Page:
They combed the area in the dark, a generator was found and set up, it’s guttural purr and the thick, greasy stink of diesel adding to the choir of anxieties that afflicted the lawmen of Ogden.
One of their own, found in the front seat of his patrol vehicle, throat slit and uniform dark and wet with his own blood. The unconscious local man who was laid out like an apostrophe a few feet away, the back of his head bruised and his eyes twitching with disorientation as the responding deputy stood over him, his throat closed with shock.
Later, Gregory repeated that he called it all in before touching anything at the scene. Sat in front of the detective who had been called into play like a feint in a game of chess.
Willing away the weight of the letter that he had retrieved with tweezers from inside Eddie’s jacket. The weight that seethed like a secret until he was home.
The snap of the lighter as he burned it. The struggle to make the phone call from a burner phone before racking up a fat line, trading his guilt and shame for one larger problem. Turner spoke in terse, calcified grunts like he was forcing up something from the pit of his stomach. The spaces between words, and in those silences, the whine of how fucked up this had gotten. Gregory was brought and paid for, sure but it didn’t mean that he was a cold gun. He got off the phone as soon as he could, took out the battery and the SIM card, put them in separate locations in his one room apartment.
That first cold hard snort, a wave crashing against, crashing over the pilings of his anxieties for a moment. Chemical clarity that made every nerve dance like a believer on Judgement Day. He walked around his apartment, clapping his hands and strutting to the music of his blood, talking himself up into something approaching courage.
Gregory was not stupid but he was weak. Between those two polarities, he had managed to keep his own corruption in check. He was conscientious in his work, arrogant and heavy handed but that seemed to get him into the panties of any number of women. That appeal lasted long enough to ensure that they would spit at the mention of his name afterwards but he had once read about a scorpion and a frog, a story that he didn’t understand until one evening, at a town fayre, jittery and excitable, he had cornered Harlan and asked him to explain it.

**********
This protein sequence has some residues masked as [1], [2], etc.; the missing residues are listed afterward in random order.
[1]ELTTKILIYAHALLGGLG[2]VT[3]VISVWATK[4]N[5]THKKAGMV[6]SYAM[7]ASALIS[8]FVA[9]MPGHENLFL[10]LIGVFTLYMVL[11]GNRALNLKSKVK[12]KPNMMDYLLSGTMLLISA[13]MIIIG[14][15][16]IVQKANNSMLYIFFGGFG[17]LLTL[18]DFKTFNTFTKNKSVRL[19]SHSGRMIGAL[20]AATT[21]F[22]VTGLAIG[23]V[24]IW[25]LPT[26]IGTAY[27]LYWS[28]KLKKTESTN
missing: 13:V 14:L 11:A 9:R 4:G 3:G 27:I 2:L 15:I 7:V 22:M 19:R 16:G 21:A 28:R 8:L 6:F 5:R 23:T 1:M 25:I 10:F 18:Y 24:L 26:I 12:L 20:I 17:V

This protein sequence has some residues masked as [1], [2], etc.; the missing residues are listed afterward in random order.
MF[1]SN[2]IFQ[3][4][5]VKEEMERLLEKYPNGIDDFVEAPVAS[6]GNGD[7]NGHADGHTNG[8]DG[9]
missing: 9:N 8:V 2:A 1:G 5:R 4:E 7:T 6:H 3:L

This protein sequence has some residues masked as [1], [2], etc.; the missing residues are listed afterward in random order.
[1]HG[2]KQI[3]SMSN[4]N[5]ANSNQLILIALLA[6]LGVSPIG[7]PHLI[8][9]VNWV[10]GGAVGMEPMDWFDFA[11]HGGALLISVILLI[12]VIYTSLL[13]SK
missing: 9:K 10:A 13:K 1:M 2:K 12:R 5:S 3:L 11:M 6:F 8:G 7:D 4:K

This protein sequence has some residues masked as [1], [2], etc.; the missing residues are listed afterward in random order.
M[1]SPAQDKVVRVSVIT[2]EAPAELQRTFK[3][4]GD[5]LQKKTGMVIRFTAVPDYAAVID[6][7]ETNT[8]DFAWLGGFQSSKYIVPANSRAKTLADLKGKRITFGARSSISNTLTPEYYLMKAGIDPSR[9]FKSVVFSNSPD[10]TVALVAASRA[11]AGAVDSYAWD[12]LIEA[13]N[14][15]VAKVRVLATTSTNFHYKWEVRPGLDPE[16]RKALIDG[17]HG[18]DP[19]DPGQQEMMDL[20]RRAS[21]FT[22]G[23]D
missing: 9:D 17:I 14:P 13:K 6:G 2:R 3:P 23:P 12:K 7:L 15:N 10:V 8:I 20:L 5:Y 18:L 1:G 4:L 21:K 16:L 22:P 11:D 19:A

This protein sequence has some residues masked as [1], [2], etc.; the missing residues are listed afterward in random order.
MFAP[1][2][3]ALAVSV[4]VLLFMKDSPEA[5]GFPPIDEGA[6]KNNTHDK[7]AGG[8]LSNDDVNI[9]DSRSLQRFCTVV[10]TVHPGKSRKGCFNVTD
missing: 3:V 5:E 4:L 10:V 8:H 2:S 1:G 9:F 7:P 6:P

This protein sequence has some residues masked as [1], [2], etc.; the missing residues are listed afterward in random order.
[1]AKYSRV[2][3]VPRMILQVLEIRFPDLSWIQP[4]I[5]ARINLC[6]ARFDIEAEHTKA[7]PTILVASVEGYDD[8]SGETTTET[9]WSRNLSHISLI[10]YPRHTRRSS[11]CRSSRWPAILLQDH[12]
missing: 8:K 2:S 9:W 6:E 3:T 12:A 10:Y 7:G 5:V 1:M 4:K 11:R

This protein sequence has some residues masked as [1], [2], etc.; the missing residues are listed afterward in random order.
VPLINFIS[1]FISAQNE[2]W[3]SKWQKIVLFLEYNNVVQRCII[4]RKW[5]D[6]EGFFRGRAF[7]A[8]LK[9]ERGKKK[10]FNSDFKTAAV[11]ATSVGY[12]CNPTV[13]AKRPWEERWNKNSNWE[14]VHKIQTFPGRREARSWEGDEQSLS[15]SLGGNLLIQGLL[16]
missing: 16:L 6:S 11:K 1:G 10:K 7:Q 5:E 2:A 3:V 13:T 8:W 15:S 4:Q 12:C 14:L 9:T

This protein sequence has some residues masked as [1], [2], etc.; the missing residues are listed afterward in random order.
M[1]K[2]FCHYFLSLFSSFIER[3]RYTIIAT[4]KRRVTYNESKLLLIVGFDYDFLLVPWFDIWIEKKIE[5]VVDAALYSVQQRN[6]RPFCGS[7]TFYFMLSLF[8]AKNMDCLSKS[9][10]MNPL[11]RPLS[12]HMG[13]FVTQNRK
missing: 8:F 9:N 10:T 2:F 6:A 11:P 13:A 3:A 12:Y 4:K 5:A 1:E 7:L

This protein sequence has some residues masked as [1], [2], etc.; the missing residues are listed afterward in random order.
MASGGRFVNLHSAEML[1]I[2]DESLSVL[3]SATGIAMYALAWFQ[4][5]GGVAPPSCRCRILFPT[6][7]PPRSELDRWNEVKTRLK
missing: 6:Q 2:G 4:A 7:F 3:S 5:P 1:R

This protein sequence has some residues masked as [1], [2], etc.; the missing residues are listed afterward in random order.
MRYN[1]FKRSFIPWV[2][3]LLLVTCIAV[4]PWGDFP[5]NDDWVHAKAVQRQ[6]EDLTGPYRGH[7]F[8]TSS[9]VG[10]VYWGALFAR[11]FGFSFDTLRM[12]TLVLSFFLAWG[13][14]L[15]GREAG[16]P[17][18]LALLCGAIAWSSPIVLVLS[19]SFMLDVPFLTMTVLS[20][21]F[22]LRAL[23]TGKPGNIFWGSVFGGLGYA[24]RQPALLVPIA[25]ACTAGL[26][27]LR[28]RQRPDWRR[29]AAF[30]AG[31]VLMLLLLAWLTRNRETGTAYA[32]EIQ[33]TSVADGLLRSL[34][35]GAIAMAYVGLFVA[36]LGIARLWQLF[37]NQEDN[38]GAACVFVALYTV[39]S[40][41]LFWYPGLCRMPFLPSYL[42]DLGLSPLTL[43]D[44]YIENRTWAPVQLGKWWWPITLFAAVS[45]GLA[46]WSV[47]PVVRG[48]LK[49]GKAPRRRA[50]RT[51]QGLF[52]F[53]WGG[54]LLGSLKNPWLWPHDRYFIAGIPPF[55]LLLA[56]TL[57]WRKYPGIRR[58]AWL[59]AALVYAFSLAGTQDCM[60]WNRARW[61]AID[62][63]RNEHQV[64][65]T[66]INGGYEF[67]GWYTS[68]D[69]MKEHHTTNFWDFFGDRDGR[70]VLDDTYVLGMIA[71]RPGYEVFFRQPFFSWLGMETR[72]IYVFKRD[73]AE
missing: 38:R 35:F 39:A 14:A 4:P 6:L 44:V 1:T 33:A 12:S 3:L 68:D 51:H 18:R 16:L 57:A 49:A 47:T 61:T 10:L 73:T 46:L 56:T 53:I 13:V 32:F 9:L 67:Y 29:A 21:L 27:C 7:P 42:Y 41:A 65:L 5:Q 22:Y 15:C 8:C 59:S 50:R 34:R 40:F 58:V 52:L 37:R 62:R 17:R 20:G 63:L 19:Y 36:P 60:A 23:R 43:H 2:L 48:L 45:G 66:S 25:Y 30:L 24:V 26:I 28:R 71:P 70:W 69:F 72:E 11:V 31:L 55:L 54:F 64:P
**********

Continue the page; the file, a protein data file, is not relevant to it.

Harlan had given him a soft smile and lifted his eyes up in recollection.
“It is certain that no animal in the creation seems endued with such an irascible nature…I have seen them attempt to sting a stick when put near them; and attack a mouse or a frog, when those animals were far from offering any injury.”
Gregory had sniffed, enjoying the burn at the back of his throat and asked him what he meant. Harlan had patted him on the shoulder, which made Gregory flinch like he had been scalded.
‘The scorpion cannot help it’s nature. Even though it knows that it would drown if it stung the frog, it couldn’t help itself. That reference comes from a book by Oliver Goldsmith, published in the eighteenth century, but there are variations of it right back to Persian mythology.’
Gregory nodded like he understood and had a wealth of insights ready to break through until Harlan pointed out that his nose was bleeding and Gregory ran to grab a napkin from the catering table.
Pacing his apartment, Gregory kept returning to that quotation, trying to make sense of it, and the fable in turn. Morning, was a long time in coming, and he had time to think. Nothing but time to think.
When he stopped to look into the smeared mirror that was rested against the kitchen worktop, he saw that he had been crying. That his nose was bleeding and if he had been wearing his sidearm, he would have pulled a gun in reflex.
It had stopped being fun a long time ago, but any number of things had stopped being fun. When he could not bear the wounded look in the eyes of the women he seduced, the kids who alternately mocked and feared him.
When Gregory could not figure out if he was the frog or the scorpion and how he feared the answer.
How he feared the answer.
(https://mbblissett.com/ogden-review/ for previous entries. Please leave comments, speculations, threats and love letters so I feel like people are actually reading this)